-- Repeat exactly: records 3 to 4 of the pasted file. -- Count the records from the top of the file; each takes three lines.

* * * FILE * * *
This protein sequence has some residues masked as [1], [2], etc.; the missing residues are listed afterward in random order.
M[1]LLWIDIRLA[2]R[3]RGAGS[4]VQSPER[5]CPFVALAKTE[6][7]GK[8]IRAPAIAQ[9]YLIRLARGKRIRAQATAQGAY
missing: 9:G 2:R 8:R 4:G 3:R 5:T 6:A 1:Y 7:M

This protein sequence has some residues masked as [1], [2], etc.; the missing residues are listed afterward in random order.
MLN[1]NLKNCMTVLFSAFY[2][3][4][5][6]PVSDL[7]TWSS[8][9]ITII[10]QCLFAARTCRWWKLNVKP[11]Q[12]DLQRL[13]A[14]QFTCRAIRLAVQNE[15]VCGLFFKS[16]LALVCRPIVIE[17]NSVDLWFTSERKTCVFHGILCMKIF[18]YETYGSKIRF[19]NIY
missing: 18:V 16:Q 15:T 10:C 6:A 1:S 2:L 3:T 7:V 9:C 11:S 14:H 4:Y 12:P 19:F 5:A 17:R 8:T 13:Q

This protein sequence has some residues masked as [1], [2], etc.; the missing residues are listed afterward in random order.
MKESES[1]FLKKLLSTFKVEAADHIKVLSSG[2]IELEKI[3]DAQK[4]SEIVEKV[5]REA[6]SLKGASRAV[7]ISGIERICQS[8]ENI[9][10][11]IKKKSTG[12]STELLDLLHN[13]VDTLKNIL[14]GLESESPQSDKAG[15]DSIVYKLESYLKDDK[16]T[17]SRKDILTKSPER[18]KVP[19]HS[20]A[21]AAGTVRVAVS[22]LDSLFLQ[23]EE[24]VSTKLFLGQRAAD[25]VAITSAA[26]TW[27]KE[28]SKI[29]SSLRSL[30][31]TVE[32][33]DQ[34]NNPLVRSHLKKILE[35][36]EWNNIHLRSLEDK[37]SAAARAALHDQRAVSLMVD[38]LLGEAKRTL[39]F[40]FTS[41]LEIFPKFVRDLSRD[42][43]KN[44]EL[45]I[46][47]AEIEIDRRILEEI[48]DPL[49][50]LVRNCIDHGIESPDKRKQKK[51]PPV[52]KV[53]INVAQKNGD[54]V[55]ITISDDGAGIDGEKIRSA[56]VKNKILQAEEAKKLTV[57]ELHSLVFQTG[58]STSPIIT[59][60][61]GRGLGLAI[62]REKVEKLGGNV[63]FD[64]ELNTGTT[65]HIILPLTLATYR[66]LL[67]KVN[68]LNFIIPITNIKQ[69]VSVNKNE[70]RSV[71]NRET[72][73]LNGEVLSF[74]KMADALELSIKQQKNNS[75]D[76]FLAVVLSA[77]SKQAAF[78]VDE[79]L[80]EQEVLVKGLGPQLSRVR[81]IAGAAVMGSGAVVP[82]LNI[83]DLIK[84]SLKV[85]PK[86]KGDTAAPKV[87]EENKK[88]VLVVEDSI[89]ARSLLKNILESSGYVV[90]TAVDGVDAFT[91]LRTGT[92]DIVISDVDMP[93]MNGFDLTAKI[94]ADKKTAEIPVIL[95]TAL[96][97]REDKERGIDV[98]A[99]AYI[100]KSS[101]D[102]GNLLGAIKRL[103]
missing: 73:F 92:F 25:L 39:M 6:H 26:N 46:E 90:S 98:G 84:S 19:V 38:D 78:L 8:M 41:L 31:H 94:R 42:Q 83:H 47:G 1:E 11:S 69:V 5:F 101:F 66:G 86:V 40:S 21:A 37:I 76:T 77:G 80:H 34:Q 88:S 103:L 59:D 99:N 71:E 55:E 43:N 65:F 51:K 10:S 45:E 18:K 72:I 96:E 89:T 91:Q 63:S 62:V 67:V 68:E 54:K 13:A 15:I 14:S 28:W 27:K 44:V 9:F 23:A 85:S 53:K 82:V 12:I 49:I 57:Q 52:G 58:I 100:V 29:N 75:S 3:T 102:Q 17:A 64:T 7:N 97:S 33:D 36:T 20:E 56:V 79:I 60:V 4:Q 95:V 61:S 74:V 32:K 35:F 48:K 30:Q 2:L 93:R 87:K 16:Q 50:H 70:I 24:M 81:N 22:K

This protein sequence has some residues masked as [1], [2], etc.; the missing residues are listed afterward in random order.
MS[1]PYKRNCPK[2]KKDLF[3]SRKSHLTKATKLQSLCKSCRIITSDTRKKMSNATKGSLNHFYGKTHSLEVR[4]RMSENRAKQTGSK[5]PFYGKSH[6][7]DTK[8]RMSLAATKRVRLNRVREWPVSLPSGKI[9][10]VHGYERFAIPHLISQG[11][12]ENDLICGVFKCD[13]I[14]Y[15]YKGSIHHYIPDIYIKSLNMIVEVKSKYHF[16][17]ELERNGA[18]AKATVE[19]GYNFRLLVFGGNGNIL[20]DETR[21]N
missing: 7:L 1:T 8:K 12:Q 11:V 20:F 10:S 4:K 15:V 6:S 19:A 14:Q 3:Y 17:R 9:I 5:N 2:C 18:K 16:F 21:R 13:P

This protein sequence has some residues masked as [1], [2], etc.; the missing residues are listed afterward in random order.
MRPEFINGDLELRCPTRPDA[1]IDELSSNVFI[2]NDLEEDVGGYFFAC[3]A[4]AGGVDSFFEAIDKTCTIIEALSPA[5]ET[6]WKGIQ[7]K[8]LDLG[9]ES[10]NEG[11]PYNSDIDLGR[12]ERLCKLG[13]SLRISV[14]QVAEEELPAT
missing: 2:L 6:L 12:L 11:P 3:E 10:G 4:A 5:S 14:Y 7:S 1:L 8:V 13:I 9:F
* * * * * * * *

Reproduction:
This protein sequence has some residues masked as [1], [2], etc.; the missing residues are listed afterward in random order.
MKESES[1]FLKKLLSTFKVEAADHIKVLSSG[2]IELEKI[3]DAQK[4]SEIVEKV[5]REA[6]SLKGASRAV[7]ISGIERICQS[8]ENI[9][10][11]IKKKSTG[12]STELLDLLHN[13]VDTLKNIL[14]GLESESPQSDKAG[15]DSIVYKLESYLKDDK[16]T[17]SRKDILTKSPER[18]KVP[19]HS[20]A[21]AAGTVRVAVS[22]LDSLFLQ[23]EE[24]VSTKLFLGQRAAD[25]VAITSAA[26]TW[27]KE[28]SKI[29]SSLRSL[30][31]TVE[32][33]DQ[34]NNPLVRSHLKKILE[35][36]EWNNIHLRSLEDK[37]SAAARAALHDQRAVSLMVD[38]LLGEAKRTL[39]F[40]FTS[41]LEIFPKFVRDLSRD[42][43]KN[44]EL[45]I[46][47]AEIEIDRRILEEI[48]DPL[49][50]LVRNCIDHGIESPDKRKQKK[51]PPV[52]KV[53]INVAQKNGD[54]V[55]ITISDDGAGIDGEKIRSA[56]VKNKILQAEEAKKLTV[57]ELHSLVFQTG[58]STSPIIT[59][60][61]GRGLGLAI[62]REKVEKLGGNV[63]FD[64]ELNTGTT[65]HIILPLTLATYR[66]LL[67]KVN[68]LNFIIPITNIKQ[69]VSVNKNE[70]RSV[71]NRET[72][73]LNGEVLSF[74]KMADALELSIKQQKNNS[75]D[76]FLAVVLSA[77]SKQAAF[78]VDE[79]L[80]EQEVLVKGLGPQLSRVR[81]IAGAAVMGSGAVVP[82]LNI[83]DLIK[84]SLKV[85]PK[86]KGDTAAPKV[87]EENKK[88]VLVVEDSI[89]ARSLLKNILESSGYVV[90]TAVDGVDAFT[91]LRTGT[92]DIVISDVDMP[93]MNGFDLTAKI[94]ADKKTAEIPVIL[95]TAL[96][97]REDKERGIDV[98]A[99]AYI[100]KSS[101]D[102]GNLLGAIKRL[103]
missing: 73:F 92:F 25:L 39:M 6:H 26:N 46:E 90:S 98:G 84:S 19:V 38:D 78:L 8:M 41:L 31:H 94:R 42:Q 83:H 47:G 1:E 11:S 69:V 5:F 101:F 66:G 86:V 40:S 21:A 37:I 76:T 77:G 80:H 34:Q 88:S 103:L 59:D 99:N 71:E 55:E 43:N 65:F 51:K 10:S 45:E 18:K 72:I 96:E 89:T 91:Q 63:S 62:V 67:V 68:E 54:K 13:A 15:I 14:S 28:W 27:K 44:V 9:F 23:A 85:S 53:K 82:V 12:I 49:I 57:Q 52:G 58:I 100:V 29:N 75:S 3:T 102:Q 17:A 64:T 7:N 97:S 33:D 36:T 20:E 56:V 79:I 60:V 4:Q 95:V 61:S 74:V 32:K 35:F 48:K 30:Q 2:L 93:R 87:K 16:Q 50:H 70:I 24:M 81:N 22:K

This protein sequence has some residues masked as [1], [2], etc.; the missing residues are listed afterward in random order.
MS[1]PYKRNCPK[2]KKDLF[3]SRKSHLTKATKLQSLCKSCRIITSDTRKKMSNATKGSLNHFYGKTHSLEVR[4]RMSENRAKQTGSK[5]PFYGKSH[6][7]DTK[8]RMSLAATKRVRLNRVREWPVSLPSGKI[9][10]VHGYERFAIPHLISQG[11][12]ENDLICGVFKCD[13]I[14]Y[15]YKGSIHHYIPDIYIKSLNMIVEVKSKYHF[16][17]ELERNGA[18]AKATVE[19]GYNFRLLVFGGNGNIL[20]DETR[21]N
missing: 7:L 1:T 8:K 12:Q 11:V 20:F 10:S 4:K 15:V 6:S 19:A 14:Q 3:Y 17:R 9:I 5:N 2:C 18:K 16:F 21:R 13:P